Another year, another TCM Film Festival I’m sadly missing. As a recent graduate in the middle of a horrendous job hunt, I couldn’t justify digging into my savings for flight, hotel, and all that jazz. Cross-country trips are pricey, especially with a huge event like a film festival included!

But, as a TCM devotee with plenty of blogger friends attending the festival, I can still celebrate it from afar. A girl can dream, and dream I will, until I (hopefully) become gainfully employed and can tear myself away from the Great Lakes State for a future festival.

So, all of the action kicks off tomorrow. Here’s what I would have liked to see and do, had I been able to attend the festival this year. (Keep in mind, I’ve made no consideration for line times/cut-offs or travel between venues since I’ve never been to the festival and am wholly unfamiliar with those roadblocks.)

Thursday, April 6

The “Remembering Robert” event at 12:30 pm at Chinese Multiplex House 1 would be a must. I always wished I could meet Robert at the festival. I still can’t quite believe he’s gone. I’m sure this will be a beautiful tribute to TCM’s beloved host.

As for the movies, the festival kicks off with a bang — lots of good stuff playing on Day 1! Dawson City: Frozen Time at 6:15 pm at Chinese Multiplex House 6 should be one of the most fascinating events of the festival — a documentary about a collection of films discovered in a Yukon Territory swimming pool! It would be a tough choice between this and Love Crazy (6 pm, Egyptian Theater). I’m a sucker for all things William Powell/Myrna Loy.

Later in the evening, I’d go for The Man Who Knew Too Much (9:30 pm, Egyptian Theater). I’ve seen the 1956 version once on the big screen, at my beloved Redford Theater. It’s about time I see the ’34 version on the big screen, too!

Friday, April 7

The early bird gets the worm, as they say, so I’d start the day with one of the earliest screenings, Rafter Romance (9 am, Egyptian Theater). This is one of my favorite Ginger Rogers films — very cute, very charming.

I’d stay at the Egyptian for One Hour With You at 11:30 am. Quite honestly, I’ve never heard of this film but anything starring Maurice Chevalier and Jeanette MacDonald is okay by me! I adored them in Love Me Tonight.

I’m always on a quest to watch more world cinema, so the French thriller Panique (1:45 pm, Chinese Multiplex House 6) would be a great mid-day choice.

Broadcast News, at 5:15 pm at Chinese Multiplex House 1, would be a can’t-miss for me. It became an instant favorite the first time I watched it. I haven’t seen it in a couple years and have never seen it on the big screen.

Laura is a film I’ve seen many times before, but it’s showing at 9:30 pm back at the Egyptian — on nitrate!

I’ve heard a lot about how much fun the midnight screenings at TCMFF are, so I would also love to attend Zardoz (12 am, Chinese Multiplex House 1). I’m a sucker for a cult film, and the TCMFF website says this one is “both a brilliant visionary work and one of the silliest films ever made.”

Saturday, April 8

After a packed Friday I’d probably be feeling pretty sleepy, but rest is for the weak. I’d be up and at ’em to see my love, Cary Grant, in Arsenic and Old Lace at Chinese Multiplex House 4 at 9 am. The laughter would give me the burst of energy needed to power through the rest of the day on minimal food and sleep.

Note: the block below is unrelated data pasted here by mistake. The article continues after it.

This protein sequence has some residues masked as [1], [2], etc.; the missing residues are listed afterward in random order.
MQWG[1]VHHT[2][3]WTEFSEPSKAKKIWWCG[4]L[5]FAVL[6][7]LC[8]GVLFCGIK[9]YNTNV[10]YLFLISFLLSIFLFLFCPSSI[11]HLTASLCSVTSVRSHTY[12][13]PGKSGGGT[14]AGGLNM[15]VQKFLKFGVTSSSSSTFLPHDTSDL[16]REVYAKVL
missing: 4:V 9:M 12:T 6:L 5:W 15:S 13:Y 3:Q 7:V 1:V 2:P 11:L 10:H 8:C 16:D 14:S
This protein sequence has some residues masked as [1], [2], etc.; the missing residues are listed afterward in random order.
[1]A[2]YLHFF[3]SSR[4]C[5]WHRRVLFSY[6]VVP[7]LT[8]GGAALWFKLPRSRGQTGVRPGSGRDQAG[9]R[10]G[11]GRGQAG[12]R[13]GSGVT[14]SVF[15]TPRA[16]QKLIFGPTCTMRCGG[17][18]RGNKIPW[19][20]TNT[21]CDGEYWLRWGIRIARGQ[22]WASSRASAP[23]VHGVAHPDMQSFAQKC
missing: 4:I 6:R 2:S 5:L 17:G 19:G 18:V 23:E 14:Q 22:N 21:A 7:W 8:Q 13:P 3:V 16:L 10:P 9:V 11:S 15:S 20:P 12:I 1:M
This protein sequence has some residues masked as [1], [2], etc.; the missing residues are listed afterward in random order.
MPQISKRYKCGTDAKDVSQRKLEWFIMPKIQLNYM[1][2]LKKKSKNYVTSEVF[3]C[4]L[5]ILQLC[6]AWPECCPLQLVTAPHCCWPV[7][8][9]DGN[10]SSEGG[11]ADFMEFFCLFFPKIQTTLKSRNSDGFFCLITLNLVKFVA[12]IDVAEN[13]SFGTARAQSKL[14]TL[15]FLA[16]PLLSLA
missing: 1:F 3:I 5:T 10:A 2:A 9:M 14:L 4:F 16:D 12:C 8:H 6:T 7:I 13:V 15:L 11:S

Would you believe I’ve never seen The Last Picture Show? TCMFF would have been a good chance to remedy that. It screens at 12:15 pm at Chinese Multiplex House 1.

I’d take a little break after The Last Picture Show, skipping the early afternoon roster in the interest of catching Hollywood Home Movies at 5 pm at Club TCM.

Theodora Goes Wild is a wonderful comedy I’d love to see on the big screen. It plays at the Egyptian at 6:30 pm.

Black Narcissus on nitrate seems like it’ll be packed, so I’d opt for an old favorite, Preston Struges’ Unfaithfully Yours (9:30 pm, Chinese Multiplex House 4). I found it brilliant when I watched it on my tiny laptop screen for the first time in this blog’s infancy, so I can only imagine how much more I’d enjoy it in a theater.

Sunday, April 9

The final day of the festival, but no less busy! Since I haven’t included much special programming into my dream schedule up to this point, I’d spend part of the morning at the memorabilia exhibit (10 am, Roosevelt Hotel) before skipping out for Lured (a fantastic crime thriller starring Lucille Ball!), at Chinese Multiplex House 6 at 10 am.

As anyone who visits this blog regularly will know, I’m big on forgotten/lesser-known flicks so the Republic Preserved presentation (2:15 pm, Chinese Multiplex House 6) would be a must-see. Glad to see the festival giving some screen time to a “Poverty Row” studio. And, as a certified library scientist, I couldn’t pass up the chance to see a presentation by Paramount’s head archivist!

William Wyler is one of my favorite directors, and his 1951 film Detective Story screens at 4:30, once again at Chinese Multiplex House 6, which would be my  home for most of Sunday.

The options for the final screening are Casablanca, Lady in the Dark, and Speedy. As much as I love Casablanca, I’ve seen it in theaters a couple of times, so instead I’d go for Speedy. I love seeing silent films with live accompaniment, and what better way to end the weekend than with Harold Lloyd?

NOTE: I must give a shout-out to Kate Gabrielle of Silents and Talkies for putting together a wonderful printable schedule, which I referenced for this post. If you’re going to the festival and want to keep a copy on hand, check it out at Kate’s blog!